Mum would have loved the Platinum Jubilee weekend, mainly because she loved anything to do with the Royal Family.

She’d have had this weekend marked off on her Royal Family calendar for 2022 (probably bought from the Daily Mail) and would be drooling over the photos of baby Lilibet.

Back in 1977 we all got commemorative mugs for the Silver Jubilee, which my mother dutifully cherished at the back of a cupboard for the next 41 years until they were unceremoniously boxed up and given to a charity shop (if I boxed them. If my sister did it they’ll be landfill somewhere).

Fun though it has been for many – at least we had a bit of Paddington – it might be the last one for a while.

What’s next?

One thing to consider is that HM is showing no signs of really slowing down. Sure, she’s less mobile than she used to be, but her mother reached the age of 101 without much problem. HM is 96, so we could yet have a 75th Jubilee.

What’s a 75th anniversary called? I have no idea. Neither does Wikipedia, which suggests diamond or gold (except we had those for 60 and 50). We didn’t really celebrate the Ruby (40) or Sapphire (55) Jubilees, but you can’t have them either.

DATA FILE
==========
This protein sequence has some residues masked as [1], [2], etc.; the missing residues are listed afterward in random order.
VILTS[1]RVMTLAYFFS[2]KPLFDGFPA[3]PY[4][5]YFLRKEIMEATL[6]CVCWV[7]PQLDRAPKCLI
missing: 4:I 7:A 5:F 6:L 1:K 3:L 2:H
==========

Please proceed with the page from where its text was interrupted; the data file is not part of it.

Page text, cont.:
Consider instead that she pops her clogs sometime before reaching 100.

Charles is currently aged 73, so is unlikely to reach a Silver Jubilee.

Let’s say he decides not to bother, and hands the role over to Number One Son William.

William is currently aged 39, 14 years older than his grandmother when she became Queen.

If he became King tomorrow he might make it to a Golden Jubilee, but we won’t be celebrating a Silver Jubilee until 2047 at the absolute earliest. I’ll be 80, if I’m lucky (or unlucky, depending on how things work out).

In fact, if Charles does decide to be King and does, say, 20 years then the next Jubilee won’t be until 2067. And that’s assuming HM dies tomorrow – we could easily add another five onto that.

Makes you think, doesn’t it?

(Incidentally: this is the 400th post on this site, which seems appropriate.)